A quick guide to Horse Racing

Use this quick guide to determine the terminology used in Horse Racing

Age: In the Southern Hemisphere, all horses age a year on 1 August regardless of their date of birth. Generally horses fully mature at the age of four. Male horses are dubbed colts until they turn five, after which they are termed horses. Females are termed fillies until age five and thereafter mares.
Alumites: Lightweight aluminium shoes fitted to horses’ hooves. The general consensus is that they enhance performance and most horses race in them, although in some instances steel training shoes are left on for a race.
Allowance: A reduction in the weight allocated to a horse. Apprentice jockeys are allowed weight allowances until they have ridden 40 winners (allowances may not be claimed in major races). Horses get allowances in some races, either on account of their age or racing record.
Blinkers: Cups sewn into a hood that restrict or block a horse’s sideways vision and enhance concentration. Horses can improve when raced in blinkers for the first time.
Career record: A horse’s record can reveal a lot. Good horses win or place more often than horses with limited ability.
Colour: Most horses are bays (brown hair with a black mane, tail and points). Other colours are black, brown (brown hair throughout), chestnut, grey and roan. Colour is of no significance in terms of racing ability.
Class of race: The more races a horse has won or the more elevated its merit rating, the higher the class of race it competes in. In Phumelela-produced publications Computaform and Winner’s World, classes are shown from A (the highest) to G (the lowest), making it easy to spot horses moving up or down in class.
Draw: The stall in the mechanical starting gate from which a horse starts a race. The draw or barrier position is usually of little account, but is important over certain distances at certain racecourses.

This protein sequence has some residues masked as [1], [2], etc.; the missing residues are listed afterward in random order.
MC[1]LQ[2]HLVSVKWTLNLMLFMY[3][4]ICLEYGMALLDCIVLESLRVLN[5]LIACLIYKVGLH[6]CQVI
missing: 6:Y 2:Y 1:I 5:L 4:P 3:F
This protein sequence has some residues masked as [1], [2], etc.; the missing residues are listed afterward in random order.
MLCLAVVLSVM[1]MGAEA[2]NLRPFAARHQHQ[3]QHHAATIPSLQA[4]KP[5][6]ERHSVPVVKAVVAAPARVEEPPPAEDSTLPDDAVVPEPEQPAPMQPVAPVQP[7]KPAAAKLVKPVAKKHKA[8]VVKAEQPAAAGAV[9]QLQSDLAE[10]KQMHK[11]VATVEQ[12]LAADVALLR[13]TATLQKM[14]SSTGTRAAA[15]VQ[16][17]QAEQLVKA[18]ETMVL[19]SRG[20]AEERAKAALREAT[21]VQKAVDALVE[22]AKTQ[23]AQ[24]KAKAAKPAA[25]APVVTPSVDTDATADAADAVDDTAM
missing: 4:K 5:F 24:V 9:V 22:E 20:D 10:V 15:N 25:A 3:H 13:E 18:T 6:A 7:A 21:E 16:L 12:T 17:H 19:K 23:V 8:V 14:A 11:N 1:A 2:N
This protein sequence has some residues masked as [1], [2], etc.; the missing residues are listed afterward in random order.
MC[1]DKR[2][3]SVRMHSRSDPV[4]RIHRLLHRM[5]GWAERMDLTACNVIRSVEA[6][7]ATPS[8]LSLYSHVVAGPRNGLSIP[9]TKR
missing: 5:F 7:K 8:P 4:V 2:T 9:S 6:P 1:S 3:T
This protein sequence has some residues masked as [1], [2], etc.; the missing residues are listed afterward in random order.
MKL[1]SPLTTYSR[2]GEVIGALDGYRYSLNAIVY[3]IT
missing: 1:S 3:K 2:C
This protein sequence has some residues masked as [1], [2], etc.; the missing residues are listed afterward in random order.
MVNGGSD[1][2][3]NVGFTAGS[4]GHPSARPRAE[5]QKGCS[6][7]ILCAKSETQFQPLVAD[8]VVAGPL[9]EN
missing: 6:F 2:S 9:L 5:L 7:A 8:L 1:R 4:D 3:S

Gelding: A male horse that has been castrated. Gelding is a minor surgical procedure and usually enhances a horse’s temperament. Horses without stallion prospects are usually gelded and this is to their benefit after their racing careers.
Handicap: A race in which the weight carried by each runner is determined by its merit rating, which is allocated by the handicapper. The aim is to equalise the chances of the runners. The weight carried includes the jockey and riding equipment. If necessary, lead weights are inserted into pockets in the saddle to make up the required weight. Weights carried are strictly monitored and the Clerk of the Scales weighs out all jockeys with their equipment before each race. The riders of all runners in each race are weighed in afterwards and their mounts declared non-runners if the weight is over 0,5kg less than what was initially allocated.
Jockeys: Self-employed professionals, who are paid a riding fee to ride horses in races. They also receive a percentage of prize money.
Maiden: A horse that has not yet won.
Stakes: The prize money offered in a race, which is divided among owners, trainers and jockeys of the first five finishers (usually) according to a formula. Stakes won by a horse are often a good guide to its ability.
Trainer: Self-employed professionals, whom owners pay a fee to train their horses.
Weight-for-age: A race in which the weight carried is determined by a horse’s age. In plate races the weight is determined by the number of wins and in handicaps by the merit rating.

Weight For Scale